Why your 10% return is bad and why your -5% return is great
If you finish a game of bowling, you can see your score. After you take the SAT, you see how you did. If you invest, you can see what return you got. Simple.
But it’s not quite that simple.
If I told you I just shot an 85 but that I’ve never played a round of golf in my life, what would you think? If you know anything about golf, and I know very little, a score of 85 is considered good. You’d probably think I was a natural and some kind of golf prodigy. You might even call me the next Tiger Woods.
Speaking of Tiger, if he shot an 85, what would we think? Well, we don’t have to imagine. He shot an 85 and it was nearly a CNN breaking news story. The media was all over this saying it was the “worst round of his PGA tour career.”
In short, my 85 would be exalted, but his was ridiculed. Same score, completely different interpretations.
So let’s bring this back to investing because this is a fair question, “How did I do?”
The question, though, is not complete. How did you do? “Compared to what?” is the only legitimate answer.
The real question should be, “How did I do compared to other investments or portfolios like mine?”
Now that is meaningful. How is an 85 in golf? Meaningless. How is an 85 in golf for a beginner? For a pro? Now that is meaningful.
So how can you compare how you did with others?
This is where you can look at indexes. Remember, those are baskets of investments that track a particular asset class. For example, the S&P 500 index is one of the most popular indexes and it tracks how well large companies in the U.S. do. But there are also indexes for bonds, energy companies, small companies, international companies, etc. There is an index for everything, so you can compare your portfolio against an index.
And this is why you can be upset with a positive 10% return but thrilled with losing 5%.
Back in 2008, the stock market did poorly. It was down over 30%. If you looked at the performance of your portfolio for 2008 and you were down 5%, you’d be thrilled. You’d throw yourself a party. You were down only 5%, but the overall stock market was down over 30%. That’s pretty darn good.
But fast forward a couple of years to 2013. You’re looking at your portfolio and you got a 10% return. You think about throwing yourself a party, but “compared to what” is lingering in your head, so you look at what the stock market did overall. Turns out, it was up just about 30%. Hmm. Suddenly you don’t feel in a party mood.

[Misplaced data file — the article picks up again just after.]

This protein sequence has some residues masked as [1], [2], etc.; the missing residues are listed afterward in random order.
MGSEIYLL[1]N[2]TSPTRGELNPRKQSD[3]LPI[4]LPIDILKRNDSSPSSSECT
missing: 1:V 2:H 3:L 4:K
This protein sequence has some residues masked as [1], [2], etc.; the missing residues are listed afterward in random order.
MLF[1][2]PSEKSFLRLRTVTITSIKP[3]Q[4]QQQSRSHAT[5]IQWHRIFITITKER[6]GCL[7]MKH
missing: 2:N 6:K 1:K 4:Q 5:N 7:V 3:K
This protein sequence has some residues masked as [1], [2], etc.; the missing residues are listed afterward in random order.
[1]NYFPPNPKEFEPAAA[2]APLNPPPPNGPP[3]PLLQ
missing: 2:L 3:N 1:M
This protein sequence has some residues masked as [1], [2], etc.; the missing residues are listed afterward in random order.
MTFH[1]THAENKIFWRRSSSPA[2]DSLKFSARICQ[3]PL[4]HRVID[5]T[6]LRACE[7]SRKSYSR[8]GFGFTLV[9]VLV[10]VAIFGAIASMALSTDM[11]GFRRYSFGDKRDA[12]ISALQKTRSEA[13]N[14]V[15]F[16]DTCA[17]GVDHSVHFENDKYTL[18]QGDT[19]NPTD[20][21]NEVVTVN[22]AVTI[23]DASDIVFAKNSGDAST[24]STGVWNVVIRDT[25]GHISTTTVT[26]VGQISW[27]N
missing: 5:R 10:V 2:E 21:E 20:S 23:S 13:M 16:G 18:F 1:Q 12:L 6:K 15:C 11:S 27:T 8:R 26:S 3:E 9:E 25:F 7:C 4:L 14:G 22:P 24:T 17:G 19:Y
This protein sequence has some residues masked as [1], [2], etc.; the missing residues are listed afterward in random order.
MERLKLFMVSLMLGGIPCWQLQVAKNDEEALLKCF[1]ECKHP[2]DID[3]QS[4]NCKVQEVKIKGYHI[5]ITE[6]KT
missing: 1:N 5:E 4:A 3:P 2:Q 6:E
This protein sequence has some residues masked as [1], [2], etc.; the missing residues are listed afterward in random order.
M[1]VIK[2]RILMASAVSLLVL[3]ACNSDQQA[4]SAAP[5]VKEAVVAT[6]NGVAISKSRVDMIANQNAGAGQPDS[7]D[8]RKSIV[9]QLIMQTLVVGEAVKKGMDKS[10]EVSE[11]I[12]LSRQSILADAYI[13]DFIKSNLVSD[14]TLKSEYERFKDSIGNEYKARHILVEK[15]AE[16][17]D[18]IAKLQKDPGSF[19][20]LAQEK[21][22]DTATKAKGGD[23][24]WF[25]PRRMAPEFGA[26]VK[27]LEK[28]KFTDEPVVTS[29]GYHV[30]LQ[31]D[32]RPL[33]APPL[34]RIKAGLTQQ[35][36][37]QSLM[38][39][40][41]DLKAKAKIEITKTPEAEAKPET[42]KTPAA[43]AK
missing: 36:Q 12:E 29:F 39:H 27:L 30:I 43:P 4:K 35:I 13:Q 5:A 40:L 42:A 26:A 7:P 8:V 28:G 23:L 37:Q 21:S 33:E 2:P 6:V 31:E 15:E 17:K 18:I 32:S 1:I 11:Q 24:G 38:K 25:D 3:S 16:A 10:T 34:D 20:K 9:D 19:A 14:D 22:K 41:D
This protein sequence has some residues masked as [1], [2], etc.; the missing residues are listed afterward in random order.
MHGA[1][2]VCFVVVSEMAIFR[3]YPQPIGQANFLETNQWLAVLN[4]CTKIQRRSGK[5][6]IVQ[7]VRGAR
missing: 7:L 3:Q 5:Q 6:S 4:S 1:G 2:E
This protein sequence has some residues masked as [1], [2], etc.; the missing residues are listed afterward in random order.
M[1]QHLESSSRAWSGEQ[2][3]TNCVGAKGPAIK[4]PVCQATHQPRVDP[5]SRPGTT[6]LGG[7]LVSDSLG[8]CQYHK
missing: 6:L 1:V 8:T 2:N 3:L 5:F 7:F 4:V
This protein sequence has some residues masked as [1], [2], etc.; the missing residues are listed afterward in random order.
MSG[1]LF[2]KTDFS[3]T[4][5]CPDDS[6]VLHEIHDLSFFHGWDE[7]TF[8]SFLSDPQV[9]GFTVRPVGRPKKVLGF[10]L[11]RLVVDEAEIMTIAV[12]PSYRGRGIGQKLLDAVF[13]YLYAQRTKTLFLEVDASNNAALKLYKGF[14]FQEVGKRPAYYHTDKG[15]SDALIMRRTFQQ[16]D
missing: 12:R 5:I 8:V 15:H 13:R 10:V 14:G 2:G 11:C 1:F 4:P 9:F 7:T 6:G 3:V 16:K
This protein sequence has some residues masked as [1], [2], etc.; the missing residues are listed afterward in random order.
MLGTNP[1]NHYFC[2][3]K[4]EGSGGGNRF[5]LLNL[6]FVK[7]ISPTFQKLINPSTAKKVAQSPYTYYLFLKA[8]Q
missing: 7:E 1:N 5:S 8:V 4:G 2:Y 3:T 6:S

“Compared to what?” is key. Always come back to “compared to what?”
If you see an ad for a mutual fund and they report, “Our fund was up 50% last year,” what question are you going to ask? Okay, but compared to what? If they invested in small Indian biotech companies focused on cancer cures, then let’s see how the index for small Indian companies focused on cancer cures did last year. Up 100%? Then this fund underperformed. Up 10%? Then this fund is awesome!
I’m being a bit facetious, but you get the point. Compared to what? Always come back to “compared to what?”
A discerning investing student may be thinking, “This makes sense, but if my portfolio is invested in stocks, bonds, energy, and other asset classes, does it really make sense to compare it to just how the stock market did?”
So, let me address it. If I ask you to compare a steak from Denny’s to a steak from Morton’s, that’s not really a fair comparison. The Denny’s steak should be compared to Carrows and Coco’s. The Morton’s steak should be compared to Ruth’s Chris and Capital Grille. You have to compare apples to apples.
If you are a conservative investor with half your portfolio in bonds and the other half in stocks, it’s not really fair to compare your performance with just stocks or with just bonds. You’d want to see how your stocks did against a stock index and how your bonds did against a bond index. This will give you a much better idea of how you did compared to similar investments.
Remember, always come back to “compared to what?” to really figure out how you did.
The proceeding blog post is an excerpt from Get Money Smart: Simple Lessons to Kickstart Your Financial Confidence & Grow Your Wealth, available now on Amazon.
About the Independent Financial Advisor
Robert Pagliarini, PhD, CFP®, EA has helped clients across the United States manage, grow, and preserve their wealth for the past 25 years. His goal is to provide comprehensive financial, investment, and tax advice in a way that was honest and ethical. In addition, he is a CFP® Board Ambassador, one of only 50 in the country, and a real fiduciary. In his spare time, he writes personal finance books, finance articles for Forbes and develops email and video financial courses to help educate others. With decades of experience as a financial advisor, the media often calls on him for his expertise. Contact Robert today to learn more about his financial planning services.